Isolation and Characterization of Live Yeast Cells from Ancient Clay Vessels

Tzemach Aouizerat, Aren M. Maeir, Yitzhak Paz, Yuval Gadot, Amir Szitenberg, Sivan Alkalay-Oren, Shunit Coppenhagen-Glazer, Michael Klutstein*, Ronen Hazan*

*Corresponding author for this work

Research output: Contribution to journalArticlepeer-review

2 Scopus citations


Ancient fermented food has been studied mainly based on residue analysis and recipes and reconstruction attempts were performed using modern domesticated yeast. Furthermore, microorganisms which participated in fermentation were studied using ancient-DNA techniques. In a recent paper, we presented a novel approach based on the hypothesis that enriched yeast populations in fermented beverages could have become the dominant species in storage vessels and their descendants could be isolated and studied today. Here we present a pipeline for isolation of yeast from clay vessels uncovered in archeological sites and transferred to the microbiology lab where they can be isolated and characterized. This method opens new avenues for experimental archeology and enables attempts to recreate ancient food and beverages using the original microorganisms.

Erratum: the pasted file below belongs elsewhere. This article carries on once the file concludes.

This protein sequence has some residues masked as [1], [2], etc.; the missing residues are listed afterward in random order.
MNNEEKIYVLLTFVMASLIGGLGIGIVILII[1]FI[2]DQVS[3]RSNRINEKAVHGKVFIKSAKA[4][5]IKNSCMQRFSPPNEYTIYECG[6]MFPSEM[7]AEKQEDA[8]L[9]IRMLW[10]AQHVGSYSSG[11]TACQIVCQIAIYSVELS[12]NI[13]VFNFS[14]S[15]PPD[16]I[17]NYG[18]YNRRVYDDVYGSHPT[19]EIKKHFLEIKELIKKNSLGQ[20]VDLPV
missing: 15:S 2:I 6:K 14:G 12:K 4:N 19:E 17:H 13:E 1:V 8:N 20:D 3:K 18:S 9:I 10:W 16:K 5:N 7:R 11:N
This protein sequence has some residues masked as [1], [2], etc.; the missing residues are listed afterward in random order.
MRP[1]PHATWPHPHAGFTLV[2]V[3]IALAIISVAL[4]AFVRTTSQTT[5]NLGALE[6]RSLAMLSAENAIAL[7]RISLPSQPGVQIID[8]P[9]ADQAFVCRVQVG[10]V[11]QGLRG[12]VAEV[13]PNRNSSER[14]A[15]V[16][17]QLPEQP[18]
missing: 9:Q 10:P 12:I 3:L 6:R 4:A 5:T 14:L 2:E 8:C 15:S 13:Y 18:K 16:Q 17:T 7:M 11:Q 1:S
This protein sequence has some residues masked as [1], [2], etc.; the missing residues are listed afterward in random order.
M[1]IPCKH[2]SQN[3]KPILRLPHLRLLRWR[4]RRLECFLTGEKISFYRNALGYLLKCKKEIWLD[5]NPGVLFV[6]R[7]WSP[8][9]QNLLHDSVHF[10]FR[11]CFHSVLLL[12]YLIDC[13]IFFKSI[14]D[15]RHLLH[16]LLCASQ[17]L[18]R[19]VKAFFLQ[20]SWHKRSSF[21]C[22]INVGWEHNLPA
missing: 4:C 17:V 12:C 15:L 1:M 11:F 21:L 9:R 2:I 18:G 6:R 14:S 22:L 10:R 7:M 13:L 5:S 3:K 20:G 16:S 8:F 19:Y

Original languageAmerican English
Article numbere3473
Number of pages13
Issue number1
StatePublished - 5 Jan 2020

Bibliographical note

Funding Information:
This protocol was adapted from Aouizerat et al. (2019). Isolation and characterization of live yeast cells from ancient vessels as a tool in bio-archeology. mBio 10(2): e00388-19. We thank Prof. Christina Warinner from University of Jena for her helpful suggestions.

Publisher Copyright:
Copyright © 2020 The Authors; exclusive licensee Bio-protocol LLC.


  • Ancient pottery vessels
  • Beverages
  • Bio-archeology
  • Experimental archaeology
  • Fermentation
  • Food
  • Yeast


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